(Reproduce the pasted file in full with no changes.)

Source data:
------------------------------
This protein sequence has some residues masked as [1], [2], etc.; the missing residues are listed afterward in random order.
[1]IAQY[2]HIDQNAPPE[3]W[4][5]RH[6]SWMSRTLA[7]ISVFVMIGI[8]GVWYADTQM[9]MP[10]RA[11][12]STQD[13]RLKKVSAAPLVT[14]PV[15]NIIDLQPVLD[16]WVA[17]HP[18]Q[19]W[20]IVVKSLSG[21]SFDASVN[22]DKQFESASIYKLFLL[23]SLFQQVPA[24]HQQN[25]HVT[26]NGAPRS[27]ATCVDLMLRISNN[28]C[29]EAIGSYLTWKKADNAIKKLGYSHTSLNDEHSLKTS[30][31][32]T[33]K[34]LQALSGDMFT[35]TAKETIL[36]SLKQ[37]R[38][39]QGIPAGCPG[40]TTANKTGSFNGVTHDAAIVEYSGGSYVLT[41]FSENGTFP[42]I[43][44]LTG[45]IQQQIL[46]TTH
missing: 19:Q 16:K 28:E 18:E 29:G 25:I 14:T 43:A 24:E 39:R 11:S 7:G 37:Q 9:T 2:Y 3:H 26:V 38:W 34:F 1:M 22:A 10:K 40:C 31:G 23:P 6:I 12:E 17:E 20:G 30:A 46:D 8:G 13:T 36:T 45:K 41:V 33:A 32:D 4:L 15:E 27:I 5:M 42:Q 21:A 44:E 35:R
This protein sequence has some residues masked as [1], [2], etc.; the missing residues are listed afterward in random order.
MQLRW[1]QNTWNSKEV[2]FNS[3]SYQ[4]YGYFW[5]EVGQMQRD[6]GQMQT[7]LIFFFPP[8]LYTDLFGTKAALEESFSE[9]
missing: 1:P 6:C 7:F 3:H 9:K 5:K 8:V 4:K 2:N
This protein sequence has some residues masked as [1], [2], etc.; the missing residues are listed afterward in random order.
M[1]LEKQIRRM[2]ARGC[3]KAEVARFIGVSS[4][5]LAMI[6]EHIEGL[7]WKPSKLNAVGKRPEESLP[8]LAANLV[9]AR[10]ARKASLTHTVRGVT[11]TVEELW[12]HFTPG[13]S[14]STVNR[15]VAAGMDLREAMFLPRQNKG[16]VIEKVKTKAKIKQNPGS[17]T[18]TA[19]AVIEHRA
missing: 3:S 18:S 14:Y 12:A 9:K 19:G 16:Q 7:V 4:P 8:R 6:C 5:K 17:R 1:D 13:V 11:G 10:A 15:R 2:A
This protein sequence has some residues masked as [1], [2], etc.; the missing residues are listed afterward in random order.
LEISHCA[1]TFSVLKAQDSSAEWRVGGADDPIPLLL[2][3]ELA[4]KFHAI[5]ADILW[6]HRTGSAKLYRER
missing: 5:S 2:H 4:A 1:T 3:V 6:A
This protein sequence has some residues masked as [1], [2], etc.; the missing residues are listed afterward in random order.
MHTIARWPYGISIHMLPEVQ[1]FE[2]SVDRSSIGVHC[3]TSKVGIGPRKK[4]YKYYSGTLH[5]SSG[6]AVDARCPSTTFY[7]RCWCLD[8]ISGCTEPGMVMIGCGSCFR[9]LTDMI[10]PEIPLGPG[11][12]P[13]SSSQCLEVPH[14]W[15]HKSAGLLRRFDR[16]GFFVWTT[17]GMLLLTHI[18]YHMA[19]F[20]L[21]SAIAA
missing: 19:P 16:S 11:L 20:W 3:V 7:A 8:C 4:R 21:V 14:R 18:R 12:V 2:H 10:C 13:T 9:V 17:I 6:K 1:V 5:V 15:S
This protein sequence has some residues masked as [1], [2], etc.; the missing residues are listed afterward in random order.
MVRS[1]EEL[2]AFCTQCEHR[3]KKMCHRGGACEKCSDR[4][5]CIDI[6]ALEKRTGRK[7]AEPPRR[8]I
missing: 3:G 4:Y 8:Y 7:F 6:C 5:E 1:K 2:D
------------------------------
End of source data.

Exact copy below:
This protein sequence has some residues masked as [1], [2], etc.; the missing residues are listed afterward in random order.
[1]IAQY[2]HIDQNAPPE[3]W[4][5]RH[6]SWMSRTLA[7]ISVFVMIGI[8]GVWYADTQM[9]MP[10]RA[11][12]STQD[13]RLKKVSAAPLVT[14]PV[15]NIIDLQPVLD[16]WVA[17]HP[18]Q[19]W[20]IVVKSLSG[21]SFDASVN[22]DKQFESASIYKLFLL[23]SLFQQVPA[24]HQQN[25]HVT[26]NGAPRS[27]ATCVDLMLRISNN[28]C[29]EAIGSYLTWKKADNAIKKLGYSHTSLNDEHSLKTS[30][31][32]T[33]K[34]LQALSGDMFT[35]TAKETIL[36]SLKQ[37]R[38][39]QGIPAGCPG[40]TTANKTGSFNGVTHDAAIVEYSGGSYVLT[41]FSENGTFP[42]I[43][44]LTG[45]IQQQIL[46]TTH
missing: 19:Q 16:K 28:E 18:E 29:G 25:I 14:T 43:A 24:E 39:R 11:S 7:G 37:Q 9:T 2:Y 3:H 26:V 38:W 34:F 1:M 22:A 10:K 40:C 31:G 23:P 6:I 12:E 17:E 20:G 30:A 46:D 8:G 13:T 36:T 45:K 41:V 33:A 32:D 4:L 15:E 27:I 5:M 42:Q 21:A 44:E 35:R
This protein sequence has some residues masked as [1], [2], etc.; the missing residues are listed afterward in random order.
MQLRW[1]QNTWNSKEV[2]FNS[3]SYQ[4]YGYFW[5]EVGQMQRD[6]GQMQT[7]LIFFFPP[8]LYTDLFGTKAALEESFSE[9]
missing: 1:P 6:C 7:F 3:H 9:K 5:K 8:V 4:K 2:N
This protein sequence has some residues masked as [1], [2], etc.; the missing residues are listed afterward in random order.
M[1]LEKQIRRM[2]ARGC[3]KAEVARFIGVSS[4][5]LAMI[6]EHIEGL[7]WKPSKLNAVGKRPEESLP[8]LAANLV[9]AR[10]ARKASLTHTVRGVT[11]TVEELW[12]HFTPG[13]S[14]STVNR[15]VAAGMDLREAMFLPRQNKG[16]VIEKVKTKAKIKQNPGS[17]T[18]TA[19]AVIEHRA
missing: 3:S 18:S 14:Y 12:A 9:K 19:G 16:Q 7:V 4:P 8:R 6:C 5:K 17:R 1:D 13:V 11:G 10:A 15:R 2:A
This protein sequence has some residues masked as [1], [2], etc.; the missing residues are listed afterward in random order.
LEISHCA[1]TFSVLKAQDSSAEWRVGGADDPIPLLL[2][3]ELA[4]KFHAI[5]ADILW[6]HRTGSAKLYRER
missing: 5:S 2:H 4:A 1:T 3:V 6:A
This protein sequence has some residues masked as [1], [2], etc.; the missing residues are listed afterward in random order.
MHTIARWPYGISIHMLPEVQ[1]FE[2]SVDRSSIGVHC[3]TSKVGIGPRKK[4]YKYYSGTLH[5]SSG[6]AVDARCPSTTFY[7]RCWCLD[8]ISGCTEPGMVMIGCGSCFR[9]LTDMI[10]PEIPLGPG[11][12]P[13]SSSQCLEVPH[14]W[15]HKSAGLLRRFDR[16]GFFVWTT[17]GMLLLTHI[18]YHMA[19]F[20]L[21]SAIAA
missing: 19:P 16:S 11:L 20:W 3:V 7:A 8:C 4:R 21:V 14:R 18:R 12:V 2:H 10:C 13:T 9:V 17:I 6:K 1:V 5:V 15:S
This protein sequence has some residues masked as [1], [2], etc.; the missing residues are listed afterward in random order.
MVRS[1]EEL[2]AFCTQCEHR[3]KKMCHRGGACEKCSDR[4][5]CIDI[6]ALEKRTGRK[7]AEPPRR[8]I
missing: 3:G 4:Y 8:Y 7:F 6:C 5:E 1:K 2:D